UI design is also big. The goal of our UI design is to give the player exactly what information they need, no more no less, in the most intuitive and non-intrusive, visceral way possible. Rather than bars and numbers, we’ve found more subtle ways that get the same message across. When it comes to our HUD, we do everything we can to convey only what the player needs, with as little screen obstruction as possible.
Other than that, we are ensuring our world has a deep and rich history so that players feel the reality of Cradle. It has a past, present and future, and the last is for you to decide.
At the end of the day, we are doing anything and everything we can to create an experience that sucks the player from reality into our fantasy world.
It is said that the game has multiple open worlds. How does an indie developer manage that?
One of the biggest time costs in making a game is all the rework. Time and again designers come up with new, and often better, ideas that need to be added to the game, only to have these ideas cause a ton of changes to the game and therefore rework. We approach game design from an extremely top down view, and our development strategy is far from normal. What I mean by this is that we first define everything at a high level (conceptually, what we want to accomplish in terms of message, gameplay, experience etc.) and then work tier by tier fleshing out the design into implementation. So far, this way of developing and designing has lead us to very little, to no rework and I’m confident that our approach will continue to provide such results.
To be honest, I don’t think this project would be remotely possible if it wasn’t for our novel approach that reduces rework to next to none. Other than that, having an incredibly talented, passionate and driven team. Being manager of these guys is a pleasure, and the team cohesion and sense of friendship that we share makes our communication very efficient. We all share the same goals and dream, and the passion to achieve those dreams.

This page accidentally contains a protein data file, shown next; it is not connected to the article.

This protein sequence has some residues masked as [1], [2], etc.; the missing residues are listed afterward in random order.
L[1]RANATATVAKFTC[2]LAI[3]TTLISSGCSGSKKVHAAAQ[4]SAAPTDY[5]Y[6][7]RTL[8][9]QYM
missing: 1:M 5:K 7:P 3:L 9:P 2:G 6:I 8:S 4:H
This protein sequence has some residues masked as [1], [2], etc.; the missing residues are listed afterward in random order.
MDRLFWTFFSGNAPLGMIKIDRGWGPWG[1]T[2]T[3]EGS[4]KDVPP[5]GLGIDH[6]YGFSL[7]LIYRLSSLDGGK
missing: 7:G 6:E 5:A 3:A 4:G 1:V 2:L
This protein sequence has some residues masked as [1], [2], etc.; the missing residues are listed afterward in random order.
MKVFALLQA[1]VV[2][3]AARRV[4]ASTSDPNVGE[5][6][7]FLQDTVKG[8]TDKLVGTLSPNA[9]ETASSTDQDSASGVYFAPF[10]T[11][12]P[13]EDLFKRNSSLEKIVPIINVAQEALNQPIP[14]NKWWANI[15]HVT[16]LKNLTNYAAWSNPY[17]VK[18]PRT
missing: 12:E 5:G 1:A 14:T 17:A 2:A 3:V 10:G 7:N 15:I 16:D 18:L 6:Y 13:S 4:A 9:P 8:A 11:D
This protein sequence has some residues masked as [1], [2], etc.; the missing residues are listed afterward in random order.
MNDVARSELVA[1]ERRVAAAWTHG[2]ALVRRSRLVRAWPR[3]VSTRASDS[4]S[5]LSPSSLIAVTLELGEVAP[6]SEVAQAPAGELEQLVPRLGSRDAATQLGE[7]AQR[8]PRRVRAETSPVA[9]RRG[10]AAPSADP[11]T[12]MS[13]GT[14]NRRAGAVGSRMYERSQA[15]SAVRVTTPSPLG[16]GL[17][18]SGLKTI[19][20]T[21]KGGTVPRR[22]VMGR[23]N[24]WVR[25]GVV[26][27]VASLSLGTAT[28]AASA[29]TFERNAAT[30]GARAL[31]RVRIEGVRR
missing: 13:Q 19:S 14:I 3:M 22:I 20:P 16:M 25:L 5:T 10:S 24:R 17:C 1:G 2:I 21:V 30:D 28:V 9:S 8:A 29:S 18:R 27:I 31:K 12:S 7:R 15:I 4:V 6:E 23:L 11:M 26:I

Additionally, we follow tried and true modular design approaches to define a visual language and to build each of our four open worlds with maximum reuse, while still maintaining the sense of realism that comes from large amounts of variety.
With such a huge game, there has to be some interesting stories regarding its development..?
We are early in the process, so not too many stories, but the story of why and how we came together is worth telling. When Mojo was founded 2 years ago, we were mostly college students who shared the same goal – to create the game we’d all been longing for, and hopefully shake up the semi-stagnant and comparatively unexplored realm of first person RPG’s. Since then, our team has grown to include both experienced and new talent in the industry, all who share our passion and dream. The team cohesion that comes with this is awesome, and I want to illustrate this with a story from our dev.
The 48 hours before GDC 2013 was a crazy time. We had been preparing for months, but we were nowhere near where we needed to be to get a pre-pre-pre-alpha gameplay video out for the conference. At the start of this 48 hours, we had only the terrain layout and lighting done for the level we wanted to showcase. Over this time, the core team worked non-stop, with every action planned out to the second. The precision we needed here and the haste was outrageous, but by the time we needed to leave for Sanfran, it was somehow finished.
We literally composed and created the entire level in that time and videoed right as the taxi to take us to the airport showed up. While on the flight our composer Marcus Zuhr synced the music to the video and it was ready to go by the time the conference started.
This could have never been done without the type of team cohesion and clarity of vision that we all shared. It enabled us to work so hard, and so swiftly that one of team members destroyed their garments… which we found out about through an email titled “GDC destroyed my underwear”.
Any parting thoughts? Thanks a lot!
We will be heading to Kickstarter in the next couple of days, so keep an eye out for a ton of new content coming out over the next few weeks. From combat to significant in-game footage, we have plenty to show everyone, and can’t wait to do so!
IndieDB page: http://www.indiedb.com/games/cradle1
Mojo Game Studios page: http://mojogamestudios.com/